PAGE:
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Glacial lake drainage in Patagonia (13-8 kyr) and response of the adjacent Pacific Ocean

  • Scientific Reports 6, Article number: 21064 (2016)
  • doi:10.1038/srep21064
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Abstract

Large freshwater lakes formed in North America and Europe during deglaciation following the Last Glacial Maximum. Rapid drainage of these lakes into the Oceans resulted in abrupt perturbations in climate, including the Younger Dryas and 8.2 kyr cooling events. In the mid-latitudes of the Southern Hemisphere major glacial lakes also formed and drained during deglaciation but little is known about the magnitude, organization and timing of these drainage events and their effect on regional climate. We use 16 new single-grain optically stimulated luminescence (OSL) dates to define three stages of rapid glacial lake drainage in the Lago General Carrera/Lago Buenos Aires and Lago Cohrane/Pueyrredón basins of Patagonia and provide the first assessment of the effects of lake drainage on the Pacific Ocean. Lake drainage occurred between 13 and 8 kyr ago and was initially gradual eastward into the Atlantic, then subsequently reorganized westward into the Pacific as new drainage routes opened up during Patagonian Ice Sheet deglaciation. Coupled ocean-atmosphere model experiments using HadCM3 with an imposed freshwater surface “hosing” to simulate glacial lake drainage suggest that a negative salinity anomaly was advected south around Cape Horn, resulting in brief but significant impacts on coastal ocean vertical mixing and regional climate.

Introduction

During the last glaciation rapid outburst floods from glacial lakes in North America into the North Atlantic affected the production of North Atlantic Deep Water (NADW) and likely caused abrupt century- to millennial-scale climate changes1,2,3,4,5. Although large meltwater lakes existed in the mid-latitudes of the Southern Hemisphere in Patagonia6,7,8, the nature of their drainage during deglaciation and the impact of this on regional climate has not been similarly investigated despite the recognition of late glacial millennial-scale climate changes in a variety of Southern Hemisphere terrestrial environments9. Patagonia, situated in the southern mid-latitudes near the core of the precipitation-bearing southern westerlies, is arguably one of the most climatically sensitive areas in the world and interpreting the environmental signatures recorded in marine and terrestrial records here is important to test models of environmental change and ice-sheet behaviour on regional to interhemispheric scales10.

The North and South Patagonian Icefields (NPI and SPI respectively; Fig. 1a) expanded and contracted in response to climatic forcing a number of times during the Quaternary11. At times, the two icefields coalesced to form the Patagonian Ice Sheet (PIS), which covered the Andes between latitudes 38 oS and 56 oS12,13. During deglaciation a series of glacial lakes formed east of the Andes in the over-deepened basins currently occupied by Lago General Carrera/Lago Buenos Aires (LGC/LBA) and Lago Cohrane/Pueyrredón (LC/LP)6,7,8. Previous studies6,7,8 have described the glacial lake sedimentology and glacial lake outline but little is known about the lake response to PIS deglaciation, especially the organization, timing and routing of drainage events. Here we present new geomorphological mapping and 16 new OSL dates that provide chronological constraints on major glacial lake nature and evolution of the region. These dates allow the first reconstruction of the glacial lake system and associated drainage routes, as well as injection sites and fluxes of meltwater pulses released to the Pacific Ocean during deglaciation of the PIS. Using numerical coupled ocean-atmosphere model simulations, our study significantly advances understanding of Southern Hemisphere cryosphere ocean/climate interactions.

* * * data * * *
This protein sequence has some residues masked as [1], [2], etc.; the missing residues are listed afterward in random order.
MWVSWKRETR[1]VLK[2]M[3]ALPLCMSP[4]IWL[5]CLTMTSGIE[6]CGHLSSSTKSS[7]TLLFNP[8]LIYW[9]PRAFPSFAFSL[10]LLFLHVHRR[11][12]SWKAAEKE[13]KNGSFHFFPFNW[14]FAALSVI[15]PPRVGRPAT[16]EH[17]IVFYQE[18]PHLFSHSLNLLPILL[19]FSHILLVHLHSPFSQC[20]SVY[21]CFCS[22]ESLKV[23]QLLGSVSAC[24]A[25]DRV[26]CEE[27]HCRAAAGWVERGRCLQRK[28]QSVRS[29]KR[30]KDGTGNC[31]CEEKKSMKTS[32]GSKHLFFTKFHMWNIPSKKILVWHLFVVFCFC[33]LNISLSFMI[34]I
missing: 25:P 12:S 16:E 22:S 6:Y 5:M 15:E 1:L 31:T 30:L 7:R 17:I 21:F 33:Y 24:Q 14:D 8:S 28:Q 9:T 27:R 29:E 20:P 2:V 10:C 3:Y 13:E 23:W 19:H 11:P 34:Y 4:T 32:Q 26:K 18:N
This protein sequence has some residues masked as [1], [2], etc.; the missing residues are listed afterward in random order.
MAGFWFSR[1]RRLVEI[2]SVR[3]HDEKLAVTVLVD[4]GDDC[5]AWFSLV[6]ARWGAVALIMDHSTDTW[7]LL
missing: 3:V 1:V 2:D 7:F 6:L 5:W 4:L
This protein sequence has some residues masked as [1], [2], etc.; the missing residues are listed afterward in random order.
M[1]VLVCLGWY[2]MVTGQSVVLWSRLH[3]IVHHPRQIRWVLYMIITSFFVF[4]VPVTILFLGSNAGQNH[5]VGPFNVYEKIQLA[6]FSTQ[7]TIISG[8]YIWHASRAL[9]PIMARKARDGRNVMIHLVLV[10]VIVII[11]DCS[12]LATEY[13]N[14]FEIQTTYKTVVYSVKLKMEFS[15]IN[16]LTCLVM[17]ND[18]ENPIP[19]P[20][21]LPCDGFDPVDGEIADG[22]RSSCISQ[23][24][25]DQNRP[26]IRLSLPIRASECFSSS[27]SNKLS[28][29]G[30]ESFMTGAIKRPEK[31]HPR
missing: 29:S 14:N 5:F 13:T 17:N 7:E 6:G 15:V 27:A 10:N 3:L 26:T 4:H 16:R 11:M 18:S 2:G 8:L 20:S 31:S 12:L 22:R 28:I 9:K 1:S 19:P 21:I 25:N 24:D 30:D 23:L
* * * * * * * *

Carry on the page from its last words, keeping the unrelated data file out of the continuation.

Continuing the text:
Figure 1
Figure 1

(a) Southern South America with the location of the Lago General Carrera/Lago Buenos Aires and Lago Cohrane/Pueyrredón basins. The Last Glacial Maximum (LGM) extent of the former Patagonian Ice Sheet and the contemporary North and South Patagonian Icefields (NPI and SPI) are indicated. Details of offshore core locations are discussed in the Supplementary Information. (b) Elevation distribution of glacial lake shoreline features (in grey) generated by pixel-counting in a Digital Elevation Model. To generate these data we mapped all glacial lake shoreline features and counted the number of pixels occupied by the features. The higher the pixel count, the more widespread the feature. Solid black line shows the running mean. Glacial Lake Stages are indicated by letters A to E. Analysed OSL dates with error bars are presented on the left hand side of the panel at their correct elevation. Label C-1 to C-5 show the position of bedrock cols and Labels Ds-1 to Ds-9 indicate lake drainage sites. (c) Geomorphological evidence for the extent of the former glacial lakes, place names mentioned in the text and the locations of OSL samples dated in this study. The geomorphological evidence is a combination of previous mapping of glacial landforms28 and new mapping of features related to the former glacial lakes. All maps were created in ArcGIS (ArcMap 10.2.2; http://www.esri.com/software/arcgis).